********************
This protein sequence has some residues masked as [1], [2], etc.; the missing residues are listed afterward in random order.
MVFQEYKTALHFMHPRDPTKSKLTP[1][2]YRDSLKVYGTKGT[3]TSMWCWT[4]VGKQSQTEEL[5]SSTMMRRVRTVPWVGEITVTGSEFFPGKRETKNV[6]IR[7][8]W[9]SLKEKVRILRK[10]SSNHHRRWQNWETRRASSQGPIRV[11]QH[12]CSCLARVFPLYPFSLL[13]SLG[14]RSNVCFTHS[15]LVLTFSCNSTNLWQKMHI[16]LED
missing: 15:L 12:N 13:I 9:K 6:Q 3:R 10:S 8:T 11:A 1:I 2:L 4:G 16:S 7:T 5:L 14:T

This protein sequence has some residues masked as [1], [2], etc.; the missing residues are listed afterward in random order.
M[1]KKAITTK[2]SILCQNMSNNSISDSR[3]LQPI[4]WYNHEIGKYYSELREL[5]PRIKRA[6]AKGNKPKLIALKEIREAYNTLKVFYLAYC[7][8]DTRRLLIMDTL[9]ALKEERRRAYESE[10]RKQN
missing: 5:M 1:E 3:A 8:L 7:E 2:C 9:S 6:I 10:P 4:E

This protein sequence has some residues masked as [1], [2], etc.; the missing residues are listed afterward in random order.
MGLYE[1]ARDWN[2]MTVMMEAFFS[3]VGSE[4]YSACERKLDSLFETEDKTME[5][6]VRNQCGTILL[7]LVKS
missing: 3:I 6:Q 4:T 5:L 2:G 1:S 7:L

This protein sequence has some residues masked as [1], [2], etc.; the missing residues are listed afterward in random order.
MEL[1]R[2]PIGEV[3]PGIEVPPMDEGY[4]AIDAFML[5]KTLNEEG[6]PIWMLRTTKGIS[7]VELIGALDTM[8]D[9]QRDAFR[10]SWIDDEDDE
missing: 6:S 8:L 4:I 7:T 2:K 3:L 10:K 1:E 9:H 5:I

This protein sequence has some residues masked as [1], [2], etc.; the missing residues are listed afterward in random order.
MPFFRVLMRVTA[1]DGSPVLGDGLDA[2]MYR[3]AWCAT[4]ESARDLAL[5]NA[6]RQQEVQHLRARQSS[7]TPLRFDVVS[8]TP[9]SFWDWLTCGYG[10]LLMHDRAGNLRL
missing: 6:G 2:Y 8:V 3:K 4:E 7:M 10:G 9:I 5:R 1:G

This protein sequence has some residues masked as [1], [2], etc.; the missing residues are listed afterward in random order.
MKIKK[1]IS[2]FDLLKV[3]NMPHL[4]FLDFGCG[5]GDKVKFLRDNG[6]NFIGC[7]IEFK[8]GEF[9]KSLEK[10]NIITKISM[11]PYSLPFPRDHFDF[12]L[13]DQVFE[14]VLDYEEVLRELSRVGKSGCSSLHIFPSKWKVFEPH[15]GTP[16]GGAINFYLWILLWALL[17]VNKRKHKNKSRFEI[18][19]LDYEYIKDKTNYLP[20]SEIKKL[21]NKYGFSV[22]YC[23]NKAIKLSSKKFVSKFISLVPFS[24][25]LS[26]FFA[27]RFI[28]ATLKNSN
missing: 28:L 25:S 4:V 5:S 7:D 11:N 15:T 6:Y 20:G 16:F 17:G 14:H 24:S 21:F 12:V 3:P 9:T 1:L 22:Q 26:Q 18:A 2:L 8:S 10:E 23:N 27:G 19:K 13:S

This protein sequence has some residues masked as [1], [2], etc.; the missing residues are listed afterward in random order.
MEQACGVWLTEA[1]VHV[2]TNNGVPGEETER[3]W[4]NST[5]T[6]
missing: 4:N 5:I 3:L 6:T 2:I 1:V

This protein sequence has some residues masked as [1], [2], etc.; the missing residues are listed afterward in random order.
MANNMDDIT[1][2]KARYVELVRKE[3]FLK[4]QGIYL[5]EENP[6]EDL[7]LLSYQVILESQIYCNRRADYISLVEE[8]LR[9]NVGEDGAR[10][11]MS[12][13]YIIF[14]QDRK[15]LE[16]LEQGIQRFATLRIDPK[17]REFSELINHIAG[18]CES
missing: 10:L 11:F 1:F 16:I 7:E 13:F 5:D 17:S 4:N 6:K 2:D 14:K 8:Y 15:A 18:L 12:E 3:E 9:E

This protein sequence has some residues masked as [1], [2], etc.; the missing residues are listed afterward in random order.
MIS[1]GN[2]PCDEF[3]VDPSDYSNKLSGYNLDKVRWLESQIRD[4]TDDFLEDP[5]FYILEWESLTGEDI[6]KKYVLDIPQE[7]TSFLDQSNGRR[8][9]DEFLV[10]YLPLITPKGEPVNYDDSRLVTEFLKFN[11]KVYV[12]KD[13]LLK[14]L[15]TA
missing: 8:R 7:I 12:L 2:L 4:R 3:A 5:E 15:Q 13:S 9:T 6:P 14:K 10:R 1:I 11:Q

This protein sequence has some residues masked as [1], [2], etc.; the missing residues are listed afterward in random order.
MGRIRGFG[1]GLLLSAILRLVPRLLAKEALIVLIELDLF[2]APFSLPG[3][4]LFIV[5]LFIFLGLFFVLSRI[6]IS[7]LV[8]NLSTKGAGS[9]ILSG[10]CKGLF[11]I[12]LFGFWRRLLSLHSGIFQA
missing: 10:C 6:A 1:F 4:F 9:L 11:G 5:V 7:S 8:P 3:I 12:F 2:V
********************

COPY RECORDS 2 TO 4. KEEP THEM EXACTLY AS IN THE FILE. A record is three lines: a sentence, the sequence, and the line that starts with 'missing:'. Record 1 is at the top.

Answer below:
This protein sequence has some residues masked as [1], [2], etc.; the missing residues are listed afterward in random order.
M[1]KKAITTK[2]SILCQNMSNNSISDSR[3]LQPI[4]WYNHEIGKYYSELREL[5]PRIKRA[6]AKGNKPKLIALKEIREAYNTLKVFYLAYC[7][8]DTRRLLIMDTL[9]ALKEERRRAYESE[10]RKQN
missing: 5:M 1:E 3:A 8:L 7:E 2:C 9:S 6:I 10:P 4:E

This protein sequence has some residues masked as [1], [2], etc.; the missing residues are listed afterward in random order.
MGLYE[1]ARDWN[2]MTVMMEAFFS[3]VGSE[4]YSACERKLDSLFETEDKTME[5][6]VRNQCGTILL[7]LVKS
missing: 3:I 6:Q 4:T 5:L 2:G 1:S 7:L

This protein sequence has some residues masked as [1], [2], etc.; the missing residues are listed afterward in random order.
MEL[1]R[2]PIGEV[3]PGIEVPPMDEGY[4]AIDAFML[5]KTLNEEG[6]PIWMLRTTKGIS[7]VELIGALDTM[8]D[9]QRDAFR[10]SWIDDEDDE
missing: 6:S 8:L 4:I 7:T 2:K 3:L 10:K 1:E 9:H 5:I